Tuesday, April 23, 2013

Sen. Mitch McConnell feels the need to defend his record on mental health issues

By Richard K. Barry

Whatever one thinks of the secret taping of Senate Minority Leader Mitch McConnell's (R-Ky.) campaign strategy session, the words captured on tape have not helped him. The characterization of once potential Senate challenger Ashley Judd's mental health issues as a campaign opportunity has left some unimpressed.

Clearly, McConnell felt the need to do some damage control.
In response to those who have called him “insensitive to Americans suffering from depression or mental illness,” McConnell says in the op-ed, published in the Lexington Herald-Leader, that ”nothing could be further from the truth," citing his legislative record, including his support for a 2004 youth suicide prevention bill, the creation in 2000 of the National Child Traumatic Stress Network and a 2008 bill to improve mental health care for veterans, among others.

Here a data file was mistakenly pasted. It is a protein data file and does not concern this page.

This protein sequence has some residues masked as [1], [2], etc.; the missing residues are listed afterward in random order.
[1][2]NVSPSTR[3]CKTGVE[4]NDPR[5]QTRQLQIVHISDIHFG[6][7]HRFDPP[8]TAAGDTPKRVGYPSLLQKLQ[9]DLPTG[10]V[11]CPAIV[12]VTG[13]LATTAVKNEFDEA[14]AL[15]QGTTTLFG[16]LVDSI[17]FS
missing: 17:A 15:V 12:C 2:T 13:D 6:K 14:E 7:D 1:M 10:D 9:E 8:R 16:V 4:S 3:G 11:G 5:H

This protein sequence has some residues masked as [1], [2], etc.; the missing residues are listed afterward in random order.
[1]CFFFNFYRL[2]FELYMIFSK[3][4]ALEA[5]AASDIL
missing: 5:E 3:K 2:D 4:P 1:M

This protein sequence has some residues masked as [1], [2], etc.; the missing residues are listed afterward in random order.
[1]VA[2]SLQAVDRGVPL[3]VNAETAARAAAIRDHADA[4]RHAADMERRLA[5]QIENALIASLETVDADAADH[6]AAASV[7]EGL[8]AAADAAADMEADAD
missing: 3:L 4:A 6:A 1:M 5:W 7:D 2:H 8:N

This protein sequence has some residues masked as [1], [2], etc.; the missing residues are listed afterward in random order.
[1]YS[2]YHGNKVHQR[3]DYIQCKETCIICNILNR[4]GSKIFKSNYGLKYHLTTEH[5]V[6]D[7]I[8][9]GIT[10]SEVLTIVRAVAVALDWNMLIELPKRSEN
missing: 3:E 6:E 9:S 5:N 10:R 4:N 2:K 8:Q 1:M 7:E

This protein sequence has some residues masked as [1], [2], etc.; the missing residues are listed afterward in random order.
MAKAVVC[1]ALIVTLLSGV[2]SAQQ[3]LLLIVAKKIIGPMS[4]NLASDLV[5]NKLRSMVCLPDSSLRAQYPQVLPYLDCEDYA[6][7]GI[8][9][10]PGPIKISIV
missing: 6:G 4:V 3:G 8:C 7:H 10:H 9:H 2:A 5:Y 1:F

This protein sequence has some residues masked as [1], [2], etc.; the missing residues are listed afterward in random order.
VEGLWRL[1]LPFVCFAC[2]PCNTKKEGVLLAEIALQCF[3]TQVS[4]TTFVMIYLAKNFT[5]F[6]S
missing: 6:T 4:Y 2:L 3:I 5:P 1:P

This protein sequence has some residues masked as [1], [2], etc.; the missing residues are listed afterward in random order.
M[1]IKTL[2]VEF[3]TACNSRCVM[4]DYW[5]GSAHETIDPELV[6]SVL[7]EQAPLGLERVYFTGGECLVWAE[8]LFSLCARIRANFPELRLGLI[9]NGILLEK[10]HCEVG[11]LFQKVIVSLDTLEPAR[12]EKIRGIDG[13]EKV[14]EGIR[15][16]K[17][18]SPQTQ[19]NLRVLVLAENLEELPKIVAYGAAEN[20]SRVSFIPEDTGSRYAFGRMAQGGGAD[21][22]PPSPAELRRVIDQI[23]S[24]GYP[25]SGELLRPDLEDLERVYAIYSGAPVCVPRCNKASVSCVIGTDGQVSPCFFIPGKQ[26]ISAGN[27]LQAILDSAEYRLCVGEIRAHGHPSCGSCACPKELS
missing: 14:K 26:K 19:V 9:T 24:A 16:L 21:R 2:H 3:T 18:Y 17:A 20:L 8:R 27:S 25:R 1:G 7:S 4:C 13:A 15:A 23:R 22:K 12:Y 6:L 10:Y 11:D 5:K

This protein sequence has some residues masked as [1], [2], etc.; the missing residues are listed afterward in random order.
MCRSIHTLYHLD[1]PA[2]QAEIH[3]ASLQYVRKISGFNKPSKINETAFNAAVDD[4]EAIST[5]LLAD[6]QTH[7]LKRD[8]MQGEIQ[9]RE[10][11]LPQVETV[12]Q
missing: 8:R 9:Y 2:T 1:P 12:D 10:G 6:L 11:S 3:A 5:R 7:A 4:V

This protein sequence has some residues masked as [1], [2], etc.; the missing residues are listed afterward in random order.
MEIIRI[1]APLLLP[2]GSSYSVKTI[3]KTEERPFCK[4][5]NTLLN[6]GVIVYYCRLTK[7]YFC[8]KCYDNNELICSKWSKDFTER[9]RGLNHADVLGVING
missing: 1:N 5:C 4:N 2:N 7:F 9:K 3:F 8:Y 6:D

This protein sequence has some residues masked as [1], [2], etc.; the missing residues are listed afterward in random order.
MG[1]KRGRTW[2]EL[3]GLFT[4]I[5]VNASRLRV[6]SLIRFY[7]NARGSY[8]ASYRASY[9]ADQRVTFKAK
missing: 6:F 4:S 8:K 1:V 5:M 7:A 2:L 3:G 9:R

The Hill writes that "some critics have called for him to apologize to Judd and other sufferers of mental illness because he remained silent during the meeting as an aide outlined her battles with depression, as chronicled in her autobiography."

The Senate Minority Leader has consistently criticized "those 'far-left partisans,' accusing them of trying to tear him down through inappropriate tactics."

What is interesting here is not the substance of McConnell's defence, but the fact that he felt the need to respond at all. I can't defend the tactics of Progress Kentucky, the group that secretly taped the meeting, but McConnell is hoping voters will focus on how the comments were obtained instead of what the comments were.

McConnell's actions suggest he doesn't believe they will.

(Cross-posted at Phantom Public.)

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